Carcassonne: Inns & Cathedrals: 2-6 players, 60 minutes, ages 8 and up, 2002, weight of 1.9.
One of the best expansions for Carcassonne. It doesn’t change the game much, but it gives you more tiles and allows you to play the game with up to 6 players (the base game only goes to 5). We never play without it.

Blokus Trigon: 1-4 players, 20 minutes, ages 5 and up, 2006, weight of 2.0.
Somehow a little less intuitive than the original Blokus (in part, I suspect, because the familiar Tetris-shaped pieces are absent), it’s still a lot of fun.  Start with Blokus, then get this if you really like the original.  One benefit is that this version plays much better with 3 players.

Ticket to Ride: Nordic Countries: 2-3 players, 45 minutes, ages 8 and up, 2007, weight of 2.0.
A tighter and more cutthroat game than the original Ticket to Ride, TtR: Nordic is the perfect TtR for two players.  It works with three, too, but boy is that board tight.  Don’t get too ambitious when choosing which destination cards to keep, or you might just end up with a negative score!  You can also read a bit about the game and where it fits in the TtR universe.

Medium – Heavy games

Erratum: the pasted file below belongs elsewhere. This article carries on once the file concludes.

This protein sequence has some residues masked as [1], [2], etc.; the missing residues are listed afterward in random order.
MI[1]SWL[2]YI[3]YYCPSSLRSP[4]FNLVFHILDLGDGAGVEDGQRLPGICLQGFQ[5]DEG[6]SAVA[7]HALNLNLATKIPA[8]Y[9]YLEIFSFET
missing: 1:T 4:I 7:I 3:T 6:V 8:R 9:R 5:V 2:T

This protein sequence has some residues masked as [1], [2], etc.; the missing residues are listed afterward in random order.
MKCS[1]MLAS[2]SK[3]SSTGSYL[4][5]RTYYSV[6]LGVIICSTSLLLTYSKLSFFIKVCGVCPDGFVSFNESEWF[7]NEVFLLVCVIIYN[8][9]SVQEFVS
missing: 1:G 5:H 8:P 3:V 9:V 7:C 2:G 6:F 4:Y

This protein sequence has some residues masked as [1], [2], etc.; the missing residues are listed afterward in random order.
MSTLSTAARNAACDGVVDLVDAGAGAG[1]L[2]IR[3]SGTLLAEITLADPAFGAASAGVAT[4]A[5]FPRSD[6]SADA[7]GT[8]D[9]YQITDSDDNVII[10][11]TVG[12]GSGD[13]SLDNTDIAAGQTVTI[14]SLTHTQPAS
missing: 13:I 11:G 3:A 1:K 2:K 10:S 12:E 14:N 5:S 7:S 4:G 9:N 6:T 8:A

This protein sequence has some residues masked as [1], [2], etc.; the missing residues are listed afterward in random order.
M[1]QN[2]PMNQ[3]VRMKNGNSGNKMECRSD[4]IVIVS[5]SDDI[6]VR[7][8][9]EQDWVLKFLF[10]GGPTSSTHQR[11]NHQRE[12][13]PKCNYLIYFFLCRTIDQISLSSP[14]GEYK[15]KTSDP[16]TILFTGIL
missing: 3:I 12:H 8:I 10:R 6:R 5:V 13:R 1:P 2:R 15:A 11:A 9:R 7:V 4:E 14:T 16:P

Pandemic: 2-4 players, 60 minutes, ages 10 and up, 2008, weight of 2.3.
An excellent game where players play against the game itself to try to eradicate diseases.  It’s been a hit with everyone I’ve introduced it to, and it’s a great couples game, too.  Not an easy game to win, but very satisfying when you can pull it off.

Settlers of Catan: 3-4 players, 90 minutes, ages 10 and up, 1995, weight of 2.4.
The importance of Settlers to the modern gaming scene cannot be overstated: it single-handedly reinvented the industry. And with good reason — it’s tense, it’s fun, and it’s paced well, too.

Hive: 2 players, 20 minutes, ages 9 and up, 2001, weight of 2.4.
A very interesting abstract for just two players, themed around bugs.  It wasn’t a big hit with my wife, but I play with a friend of mine regularly.  Each player starts with 11 hexagonal insects (ants, grasshoppers, spiders, beetles, and a bee), and the goal is to completely surround your opponent’s bee.  The best part?  The tiles are made of a bakelite-like substance and are absolutely clacktastic!

Santiago: 3-5 players, 75 minutes, ages 10 and up, 2003, weight of 2.5.
A fun but fairly cutthroat game where players first bid for plantation tiles and then have to bid for the water to irrigate them.  A game where it’s possible to win every battle and still lose the war, it’s also an excellent example of coopetition.  You can also read my review of the game.